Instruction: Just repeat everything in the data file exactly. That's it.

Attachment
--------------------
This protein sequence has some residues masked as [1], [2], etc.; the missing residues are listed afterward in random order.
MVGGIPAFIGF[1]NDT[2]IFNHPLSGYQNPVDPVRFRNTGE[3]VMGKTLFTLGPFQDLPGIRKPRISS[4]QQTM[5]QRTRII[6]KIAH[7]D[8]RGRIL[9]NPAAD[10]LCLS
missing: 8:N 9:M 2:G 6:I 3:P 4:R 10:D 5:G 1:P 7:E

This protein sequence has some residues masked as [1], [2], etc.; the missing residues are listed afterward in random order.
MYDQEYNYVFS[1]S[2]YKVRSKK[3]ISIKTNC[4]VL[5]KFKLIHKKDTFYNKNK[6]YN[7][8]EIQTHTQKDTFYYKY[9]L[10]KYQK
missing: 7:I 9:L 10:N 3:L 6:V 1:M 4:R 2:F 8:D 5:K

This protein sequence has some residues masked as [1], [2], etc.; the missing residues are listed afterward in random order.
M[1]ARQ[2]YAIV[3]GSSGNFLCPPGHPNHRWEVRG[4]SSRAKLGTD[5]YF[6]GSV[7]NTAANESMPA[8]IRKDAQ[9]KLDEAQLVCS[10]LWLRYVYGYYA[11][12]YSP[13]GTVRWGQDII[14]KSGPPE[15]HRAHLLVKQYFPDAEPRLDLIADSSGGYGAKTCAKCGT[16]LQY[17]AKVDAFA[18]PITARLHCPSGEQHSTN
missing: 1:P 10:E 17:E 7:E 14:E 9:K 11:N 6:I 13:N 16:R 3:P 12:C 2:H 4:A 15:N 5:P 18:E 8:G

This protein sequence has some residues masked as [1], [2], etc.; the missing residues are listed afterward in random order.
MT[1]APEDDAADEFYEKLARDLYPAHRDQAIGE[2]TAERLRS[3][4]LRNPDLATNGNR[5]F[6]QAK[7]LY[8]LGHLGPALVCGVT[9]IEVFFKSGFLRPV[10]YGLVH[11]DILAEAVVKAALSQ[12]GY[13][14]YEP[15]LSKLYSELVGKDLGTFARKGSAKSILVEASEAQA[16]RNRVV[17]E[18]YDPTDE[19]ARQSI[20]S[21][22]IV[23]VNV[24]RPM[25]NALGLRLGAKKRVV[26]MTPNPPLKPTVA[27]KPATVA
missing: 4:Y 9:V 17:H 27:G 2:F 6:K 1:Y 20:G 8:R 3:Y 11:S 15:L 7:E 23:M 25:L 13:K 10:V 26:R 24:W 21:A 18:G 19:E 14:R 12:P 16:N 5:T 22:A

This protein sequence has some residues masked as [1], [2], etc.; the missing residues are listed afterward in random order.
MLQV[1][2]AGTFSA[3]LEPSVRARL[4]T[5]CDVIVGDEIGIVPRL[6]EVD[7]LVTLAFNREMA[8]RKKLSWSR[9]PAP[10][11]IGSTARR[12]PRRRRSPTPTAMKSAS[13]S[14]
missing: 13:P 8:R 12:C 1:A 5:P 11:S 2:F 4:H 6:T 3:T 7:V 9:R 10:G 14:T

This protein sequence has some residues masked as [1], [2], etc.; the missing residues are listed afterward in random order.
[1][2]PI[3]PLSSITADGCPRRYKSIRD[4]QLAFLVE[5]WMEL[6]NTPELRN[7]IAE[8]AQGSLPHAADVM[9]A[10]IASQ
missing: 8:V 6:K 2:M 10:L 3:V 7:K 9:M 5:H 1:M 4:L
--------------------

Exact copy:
This protein sequence has some residues masked as [1], [2], etc.; the missing residues are listed afterward in random order.
MVGGIPAFIGF[1]NDT[2]IFNHPLSGYQNPVDPVRFRNTGE[3]VMGKTLFTLGPFQDLPGIRKPRISS[4]QQTM[5]QRTRII[6]KIAH[7]D[8]RGRIL[9]NPAAD[10]LCLS
missing: 8:N 9:M 2:G 6:I 3:P 4:R 10:D 5:G 1:P 7:E

This protein sequence has some residues masked as [1], [2], etc.; the missing residues are listed afterward in random order.
MYDQEYNYVFS[1]S[2]YKVRSKK[3]ISIKTNC[4]VL[5]KFKLIHKKDTFYNKNK[6]YN[7][8]EIQTHTQKDTFYYKY[9]L[10]KYQK
missing: 7:I 9:L 10:N 3:L 6:V 1:M 4:R 2:F 8:D 5:K

This protein sequence has some residues masked as [1], [2], etc.; the missing residues are listed afterward in random order.
M[1]ARQ[2]YAIV[3]GSSGNFLCPPGHPNHRWEVRG[4]SSRAKLGTD[5]YF[6]GSV[7]NTAANESMPA[8]IRKDAQ[9]KLDEAQLVCS[10]LWLRYVYGYYA[11][12]YSP[13]GTVRWGQDII[14]KSGPPE[15]HRAHLLVKQYFPDAEPRLDLIADSSGGYGAKTCAKCGT[16]LQY[17]AKVDAFA[18]PITARLHCPSGEQHSTN
missing: 1:P 10:E 17:E 7:E 14:E 9:K 11:N 6:I 13:N 16:R 3:P 12:C 2:H 4:A 15:N 5:P 18:E 8:G

This protein sequence has some residues masked as [1], [2], etc.; the missing residues are listed afterward in random order.
MT[1]APEDDAADEFYEKLARDLYPAHRDQAIGE[2]TAERLRS[3][4]LRNPDLATNGNR[5]F[6]QAK[7]LY[8]LGHLGPALVCGVT[9]IEVFFKSGFLRPV[10]YGLVH[11]DILAEAVVKAALSQ[12]GY[13][14]YEP[15]LSKLYSELVGKDLGTFARKGSAKSILVEASEAQA[16]RNRVV[17]E[18]YDPTDE[19]ARQSI[20]S[21][22]IV[23]VNV[24]RPM[25]NALGLRLGAKKRVV[26]MTPNPPLKPTVA[27]KPATVA
missing: 4:Y 9:V 17:H 27:G 2:F 6:K 1:Y 20:G 8:R 3:Y 11:S 15:L 7:E 23:M 25:L 13:K 10:V 26:R 24:W 21:A 18:G 19:E 14:R 12:P 16:N 5:T 22:A

This protein sequence has some residues masked as [1], [2], etc.; the missing residues are listed afterward in random order.
MLQV[1][2]AGTFSA[3]LEPSVRARL[4]T[5]CDVIVGDEIGIVPRL[6]EVD[7]LVTLAFNREMA[8]RKKLSWSR[9]PAP[10][11]IGSTARR[12]PRRRRSPTPTAMKSAS[13]S[14]
missing: 13:P 8:R 12:C 1:A 5:P 11:S 2:F 4:H 6:T 3:T 7:V 9:R 10:G 14:T

This protein sequence has some residues masked as [1], [2], etc.; the missing residues are listed afterward in random order.
[1][2]PI[3]PLSSITADGCPRRYKSIRD[4]QLAFLVE[5]WMEL[6]NTPELRN[7]IAE[8]AQGSLPHAADVM[9]A[10]IASQ
missing: 8:V 6:K 2:M 10:L 3:V 7:K 9:M 5:H 1:M 4:L